Despite these disadvantages, hot water storage tanks are still a popular choice for many households and buildings. They can be particularly useful in areas with unreliable water supplies or in areas where there is high hot water demand. Additionally, many newer hot water storage tanks are designed to be more efficient and can help reduce energy costs.

What is a combi boiler?

A combi (combination) boiler is a type of domestic boiler that ‘combines’ a home’s central heating and hot water production into one succinct unit.

A combi takes water directly from the mains and heats it upon usage. After detecting a hot water request, the combi begins to burn gas in a combustion chamber. 

The hot gases rise and move through a series of pipes and into a component called a heat exchanger, the hot gas running through the exchanger then heats the surrounding cold water.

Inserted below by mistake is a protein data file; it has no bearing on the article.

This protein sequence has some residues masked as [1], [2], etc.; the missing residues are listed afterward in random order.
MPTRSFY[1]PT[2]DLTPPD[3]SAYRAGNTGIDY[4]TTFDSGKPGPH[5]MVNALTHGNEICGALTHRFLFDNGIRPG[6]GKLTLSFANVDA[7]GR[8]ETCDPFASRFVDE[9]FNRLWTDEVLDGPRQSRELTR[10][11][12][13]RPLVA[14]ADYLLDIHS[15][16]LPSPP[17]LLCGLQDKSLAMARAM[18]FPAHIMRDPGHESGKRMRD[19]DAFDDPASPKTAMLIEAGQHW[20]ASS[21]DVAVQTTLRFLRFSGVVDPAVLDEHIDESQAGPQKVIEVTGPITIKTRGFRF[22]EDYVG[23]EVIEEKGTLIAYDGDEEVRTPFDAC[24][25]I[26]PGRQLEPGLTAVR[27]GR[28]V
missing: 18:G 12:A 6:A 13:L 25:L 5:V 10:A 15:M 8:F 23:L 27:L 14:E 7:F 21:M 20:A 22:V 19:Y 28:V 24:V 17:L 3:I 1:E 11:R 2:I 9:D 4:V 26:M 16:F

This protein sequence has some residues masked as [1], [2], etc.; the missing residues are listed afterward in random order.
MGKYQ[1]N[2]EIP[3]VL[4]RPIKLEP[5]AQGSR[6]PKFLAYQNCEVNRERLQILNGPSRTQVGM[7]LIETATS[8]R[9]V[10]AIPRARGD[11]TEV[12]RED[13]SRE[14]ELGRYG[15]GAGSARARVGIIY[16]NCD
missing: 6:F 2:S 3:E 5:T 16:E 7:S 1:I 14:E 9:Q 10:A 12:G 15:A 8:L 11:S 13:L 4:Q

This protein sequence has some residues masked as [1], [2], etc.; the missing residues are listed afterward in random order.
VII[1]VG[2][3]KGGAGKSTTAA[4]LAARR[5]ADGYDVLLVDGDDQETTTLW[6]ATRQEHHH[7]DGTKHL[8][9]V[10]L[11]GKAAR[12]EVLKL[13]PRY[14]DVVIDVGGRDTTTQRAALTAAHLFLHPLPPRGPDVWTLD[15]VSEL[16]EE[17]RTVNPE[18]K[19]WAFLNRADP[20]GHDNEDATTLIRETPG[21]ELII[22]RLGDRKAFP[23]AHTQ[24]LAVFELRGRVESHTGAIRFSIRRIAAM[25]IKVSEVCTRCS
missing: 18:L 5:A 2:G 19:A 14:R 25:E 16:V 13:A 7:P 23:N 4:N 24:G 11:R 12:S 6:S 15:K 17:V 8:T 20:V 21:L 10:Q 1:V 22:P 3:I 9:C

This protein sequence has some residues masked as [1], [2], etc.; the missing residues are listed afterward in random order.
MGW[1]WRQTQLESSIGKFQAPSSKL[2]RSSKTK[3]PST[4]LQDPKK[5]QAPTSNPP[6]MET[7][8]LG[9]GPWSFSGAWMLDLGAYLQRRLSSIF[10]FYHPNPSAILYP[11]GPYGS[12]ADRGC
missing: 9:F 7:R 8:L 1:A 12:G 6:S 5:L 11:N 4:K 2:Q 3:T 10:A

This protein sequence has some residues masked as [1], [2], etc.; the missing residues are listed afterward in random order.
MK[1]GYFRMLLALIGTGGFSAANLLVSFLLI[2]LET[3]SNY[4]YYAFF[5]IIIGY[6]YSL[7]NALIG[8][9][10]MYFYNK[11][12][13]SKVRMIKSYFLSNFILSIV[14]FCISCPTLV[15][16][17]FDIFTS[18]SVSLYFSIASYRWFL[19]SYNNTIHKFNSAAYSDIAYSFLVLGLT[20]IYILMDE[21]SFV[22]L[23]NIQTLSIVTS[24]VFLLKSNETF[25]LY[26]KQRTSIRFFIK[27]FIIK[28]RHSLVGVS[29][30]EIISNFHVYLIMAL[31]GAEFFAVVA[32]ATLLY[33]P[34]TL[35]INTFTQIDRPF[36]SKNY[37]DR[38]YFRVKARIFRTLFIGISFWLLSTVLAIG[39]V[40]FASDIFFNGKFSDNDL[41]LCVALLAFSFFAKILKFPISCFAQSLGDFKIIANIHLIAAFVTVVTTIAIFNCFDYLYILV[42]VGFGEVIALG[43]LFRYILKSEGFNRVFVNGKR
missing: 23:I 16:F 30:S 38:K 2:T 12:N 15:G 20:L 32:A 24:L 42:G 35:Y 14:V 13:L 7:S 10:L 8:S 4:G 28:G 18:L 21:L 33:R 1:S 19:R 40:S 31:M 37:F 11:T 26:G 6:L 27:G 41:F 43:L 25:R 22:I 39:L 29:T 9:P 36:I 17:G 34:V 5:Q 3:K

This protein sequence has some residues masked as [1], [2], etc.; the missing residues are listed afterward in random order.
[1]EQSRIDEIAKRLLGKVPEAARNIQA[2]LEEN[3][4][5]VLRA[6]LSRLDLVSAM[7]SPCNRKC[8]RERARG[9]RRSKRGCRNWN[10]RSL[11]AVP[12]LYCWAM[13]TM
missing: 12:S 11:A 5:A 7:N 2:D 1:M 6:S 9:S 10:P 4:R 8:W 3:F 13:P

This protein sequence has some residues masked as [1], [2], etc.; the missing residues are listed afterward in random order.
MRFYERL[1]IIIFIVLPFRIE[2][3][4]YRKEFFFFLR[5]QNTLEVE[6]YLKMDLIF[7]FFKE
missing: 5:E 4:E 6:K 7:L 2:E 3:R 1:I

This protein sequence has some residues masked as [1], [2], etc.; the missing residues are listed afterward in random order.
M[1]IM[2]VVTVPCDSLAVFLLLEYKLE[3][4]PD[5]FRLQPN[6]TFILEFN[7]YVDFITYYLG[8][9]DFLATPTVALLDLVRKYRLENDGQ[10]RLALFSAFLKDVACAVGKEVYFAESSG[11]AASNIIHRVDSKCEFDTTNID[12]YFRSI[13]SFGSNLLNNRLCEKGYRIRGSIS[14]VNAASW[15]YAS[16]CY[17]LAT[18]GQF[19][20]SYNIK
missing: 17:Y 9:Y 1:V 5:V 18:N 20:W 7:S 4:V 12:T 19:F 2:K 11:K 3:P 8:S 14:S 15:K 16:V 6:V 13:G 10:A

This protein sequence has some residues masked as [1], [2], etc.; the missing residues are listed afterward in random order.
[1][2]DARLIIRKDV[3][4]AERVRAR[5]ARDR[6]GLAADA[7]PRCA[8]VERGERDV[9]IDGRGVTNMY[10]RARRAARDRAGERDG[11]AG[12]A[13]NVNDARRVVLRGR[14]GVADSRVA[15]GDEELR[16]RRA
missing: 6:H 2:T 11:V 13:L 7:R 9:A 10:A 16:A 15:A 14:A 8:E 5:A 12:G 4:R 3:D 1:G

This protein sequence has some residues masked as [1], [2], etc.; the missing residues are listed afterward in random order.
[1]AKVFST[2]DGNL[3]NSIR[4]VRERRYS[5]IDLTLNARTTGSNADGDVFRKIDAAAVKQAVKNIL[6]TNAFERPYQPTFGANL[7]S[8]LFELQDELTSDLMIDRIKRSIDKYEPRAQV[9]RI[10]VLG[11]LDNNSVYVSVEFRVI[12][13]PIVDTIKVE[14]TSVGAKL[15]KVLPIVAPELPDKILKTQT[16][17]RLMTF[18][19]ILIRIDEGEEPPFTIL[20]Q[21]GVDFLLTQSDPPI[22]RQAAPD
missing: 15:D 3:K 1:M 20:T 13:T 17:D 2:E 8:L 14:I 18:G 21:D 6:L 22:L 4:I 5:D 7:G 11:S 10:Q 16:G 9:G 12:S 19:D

In a conventional boiler system, this process is done according to a programme and the water is stored in a separate cylinder until it’s needed. 

A combi only starts this cycle upon request (initiating the heating or turning on a hot water outlet), therefore the hot water is almost instant.

Advantages of a combi boiler

Compact Size

Combi boilers are popular due to their compact size and the ability to perform the functions of two appliances.

They save storage space as they are designed to be compact, fitting seamlessly into a standard kitchen cupboard and blending in with the decor.

Direct Water Supply

Combi boilers draw water directly from the mains, providing high flow pressure that guarantees a rapid and uninterrupted supply of hot water. 

Unlike conventional boilers that rely on gravity to collect water, combi boilers do not pool or heat water slowly.


Remote Control

Homeowners can remotely control combi boilers using technology such as smart thermostats or smartphone apps, offering convenience and peace of mind.


Safe to Drink

The hot water produced by combi boilers is safe to drink as it has not been stored in a tank for long periods, reducing the likelihood of contamination.


Combi boilers are cost-effective and energy-efficient to run as they primarily use gas, which is relatively inexpensive.

Quiet Operation

Modern combi boilers are designed to operate quietly, making them quieter than traditional boilers.